Of the four TV adaptations, I have seen E2, E3 and E4 many times. I dislike E2 because of the Hollywood saccharine, unrealistic production design and Gwyneth Paltrow’s simpering performance. E4 has some very good things but is a bit too glossy, and Romola Garai was misdirected. Overall I prefer E3 (Beckinsale). I was aware of E1, which dates from 1972, but the cover of the DVD alone is enough to put one off, suggesting as it does the worst excesses of ‘costume’ drama, with Emma looking like 21 going on 50.
However, HMV’s recent bankruptcy has enabled me to acquire the DVD of E1 for only £5, a bargain for four hours of JA whatever the quality. I have now watched it and been pleasantly surprised. Not everything in it is good. Mr Knightly is (or appears to be) far too old, even though I am not in the ranks of those who view the character as a cradle snatcher or even a quasi-paedophile. The colour rendering of indoor scenes is very washed out. But among things I noticed favourably are:
a. Good extended coverage of the Emma/Harriet friendship, which seems realistic;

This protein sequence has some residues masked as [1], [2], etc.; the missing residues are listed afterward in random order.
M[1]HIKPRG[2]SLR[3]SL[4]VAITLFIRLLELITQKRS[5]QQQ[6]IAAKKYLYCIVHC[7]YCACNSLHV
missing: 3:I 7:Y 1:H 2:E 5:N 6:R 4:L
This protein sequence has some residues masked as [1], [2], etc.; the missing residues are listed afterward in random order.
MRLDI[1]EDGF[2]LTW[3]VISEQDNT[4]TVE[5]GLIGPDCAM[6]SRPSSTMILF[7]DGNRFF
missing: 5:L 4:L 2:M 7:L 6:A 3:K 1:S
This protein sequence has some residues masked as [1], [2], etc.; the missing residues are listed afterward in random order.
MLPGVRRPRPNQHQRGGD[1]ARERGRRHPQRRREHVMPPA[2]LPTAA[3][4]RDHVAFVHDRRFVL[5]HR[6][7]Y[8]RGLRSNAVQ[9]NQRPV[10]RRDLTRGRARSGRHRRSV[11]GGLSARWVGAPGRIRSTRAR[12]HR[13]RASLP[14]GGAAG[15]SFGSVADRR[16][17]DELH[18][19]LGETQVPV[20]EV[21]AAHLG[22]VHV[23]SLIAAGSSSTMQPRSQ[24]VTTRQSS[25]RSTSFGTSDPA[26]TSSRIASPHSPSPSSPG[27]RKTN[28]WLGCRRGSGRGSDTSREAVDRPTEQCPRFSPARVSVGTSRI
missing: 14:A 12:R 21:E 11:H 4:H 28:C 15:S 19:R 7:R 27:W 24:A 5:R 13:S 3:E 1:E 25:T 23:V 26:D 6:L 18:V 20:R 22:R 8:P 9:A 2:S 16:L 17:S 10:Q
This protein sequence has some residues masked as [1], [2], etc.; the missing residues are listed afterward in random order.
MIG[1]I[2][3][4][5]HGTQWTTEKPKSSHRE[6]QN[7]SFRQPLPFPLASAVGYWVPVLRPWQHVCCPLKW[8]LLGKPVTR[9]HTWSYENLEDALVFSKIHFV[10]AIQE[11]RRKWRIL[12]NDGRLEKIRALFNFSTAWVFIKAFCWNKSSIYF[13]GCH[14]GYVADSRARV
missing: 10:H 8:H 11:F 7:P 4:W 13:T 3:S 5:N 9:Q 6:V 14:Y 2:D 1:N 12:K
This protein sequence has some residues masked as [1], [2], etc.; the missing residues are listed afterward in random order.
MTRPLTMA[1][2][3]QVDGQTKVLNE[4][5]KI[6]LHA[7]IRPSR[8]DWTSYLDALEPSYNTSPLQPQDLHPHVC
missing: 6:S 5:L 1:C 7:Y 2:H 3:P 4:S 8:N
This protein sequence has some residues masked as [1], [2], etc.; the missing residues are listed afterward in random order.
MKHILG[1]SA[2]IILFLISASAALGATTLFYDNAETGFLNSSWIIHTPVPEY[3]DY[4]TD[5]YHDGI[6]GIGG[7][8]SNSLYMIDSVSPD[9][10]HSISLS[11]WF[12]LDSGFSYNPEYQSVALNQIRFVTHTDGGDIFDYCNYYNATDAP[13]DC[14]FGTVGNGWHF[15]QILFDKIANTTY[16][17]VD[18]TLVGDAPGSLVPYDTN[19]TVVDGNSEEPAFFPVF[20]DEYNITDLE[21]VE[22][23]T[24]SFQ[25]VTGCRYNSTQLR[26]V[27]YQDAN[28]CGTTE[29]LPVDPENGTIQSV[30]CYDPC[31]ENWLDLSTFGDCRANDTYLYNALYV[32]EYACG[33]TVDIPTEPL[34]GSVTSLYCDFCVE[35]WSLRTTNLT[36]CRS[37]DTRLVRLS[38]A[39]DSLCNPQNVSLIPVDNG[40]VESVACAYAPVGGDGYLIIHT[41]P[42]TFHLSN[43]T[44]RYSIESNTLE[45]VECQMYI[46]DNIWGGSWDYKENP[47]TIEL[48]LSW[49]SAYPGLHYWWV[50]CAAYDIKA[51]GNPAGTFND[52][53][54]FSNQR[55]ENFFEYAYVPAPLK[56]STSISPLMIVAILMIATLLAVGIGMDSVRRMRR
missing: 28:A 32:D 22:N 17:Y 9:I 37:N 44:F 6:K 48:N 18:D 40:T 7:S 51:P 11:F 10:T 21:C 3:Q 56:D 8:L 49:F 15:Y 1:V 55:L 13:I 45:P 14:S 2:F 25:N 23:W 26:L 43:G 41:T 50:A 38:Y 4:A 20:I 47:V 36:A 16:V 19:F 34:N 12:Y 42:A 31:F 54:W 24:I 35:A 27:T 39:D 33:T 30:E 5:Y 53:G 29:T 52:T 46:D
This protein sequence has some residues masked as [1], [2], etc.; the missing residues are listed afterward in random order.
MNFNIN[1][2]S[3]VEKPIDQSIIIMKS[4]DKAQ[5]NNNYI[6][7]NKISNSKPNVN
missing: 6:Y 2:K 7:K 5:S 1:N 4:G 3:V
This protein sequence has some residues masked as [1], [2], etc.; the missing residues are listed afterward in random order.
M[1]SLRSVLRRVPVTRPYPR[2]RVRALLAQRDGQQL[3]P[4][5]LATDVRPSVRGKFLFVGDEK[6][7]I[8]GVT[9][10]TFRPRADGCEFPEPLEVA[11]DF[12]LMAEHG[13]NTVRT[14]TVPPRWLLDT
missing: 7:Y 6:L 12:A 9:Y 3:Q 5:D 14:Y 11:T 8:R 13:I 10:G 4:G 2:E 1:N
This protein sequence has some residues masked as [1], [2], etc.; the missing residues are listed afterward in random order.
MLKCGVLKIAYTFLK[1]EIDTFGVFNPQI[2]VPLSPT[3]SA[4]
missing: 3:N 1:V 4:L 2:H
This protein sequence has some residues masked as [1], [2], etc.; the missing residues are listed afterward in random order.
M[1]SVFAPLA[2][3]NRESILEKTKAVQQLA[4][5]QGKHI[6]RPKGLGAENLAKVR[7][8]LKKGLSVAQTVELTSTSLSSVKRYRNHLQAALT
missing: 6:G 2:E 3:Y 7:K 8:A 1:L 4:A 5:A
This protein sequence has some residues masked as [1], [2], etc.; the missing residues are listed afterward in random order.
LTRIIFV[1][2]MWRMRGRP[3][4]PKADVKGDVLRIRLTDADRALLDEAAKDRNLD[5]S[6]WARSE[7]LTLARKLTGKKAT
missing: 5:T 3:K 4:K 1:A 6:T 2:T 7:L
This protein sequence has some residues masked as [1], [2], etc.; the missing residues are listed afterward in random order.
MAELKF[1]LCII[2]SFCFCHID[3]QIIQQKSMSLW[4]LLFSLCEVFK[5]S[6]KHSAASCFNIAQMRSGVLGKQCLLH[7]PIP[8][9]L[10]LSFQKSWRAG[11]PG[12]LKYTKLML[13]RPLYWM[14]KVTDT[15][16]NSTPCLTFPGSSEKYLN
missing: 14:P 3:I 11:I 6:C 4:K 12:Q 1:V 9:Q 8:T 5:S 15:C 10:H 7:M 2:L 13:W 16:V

b. a sustained demonstration of what a ghastly old bore Mr Woodhouse is, although his character is redeemed a bit towards the end. He features much more than in other adaptations;
c. Miss Bates portrayed properly as a decayed gentlewoman instead of a congenital idiot, and having a sly appreciation of how she is viewed;
d. Mrs Elton physically attractive, domineering and not at all ludicrous. Her take-over of the Donwell Abbey scene particularly good;
e. Some realistic outdoor scenes, with the locations not too polished up as they tend to be in later adaptations. The Box Hill picnic seems very natural;
f. Frank Churchill the right combination of good looks, charm and weakness of character. Not too nasty as in E4, or too gorgeous as in E3;
g. Mr Knightly very well played despite the age issue;
h. Mr Elton suitably smooth and repulsive but with the correct social élan and presence. Emma properly shown as beginning to realise her danger before the proposal in the coach;
i. A very good Mr Weston (this is a role which seems to always come off well in adaptations). But Mrs Weston miscast with the actress unfortunately not meriting the description given by Frank after their first meeting;
j. Jane Fairfax properly portrayed as accomplished, intelligent and physically attractive (why else is an eligible young man like Frank Churchill engaged to her?), but very internalised;
k. The necessary existence of servants properly shown but not artificially emphasised;
l. No silly scenes with artificial snow!
m. Realistic costuming, even if unflattering and very ‘pastel’ to modern eyes;
n. The gypsy scene very convincing.
There is a still a huge gap in the middle, because Emma is portrayed in a rather pallid way, and there is little chemistry between her and Mr Knightly. But I would urge anyone who can acquire this DVD, to do so.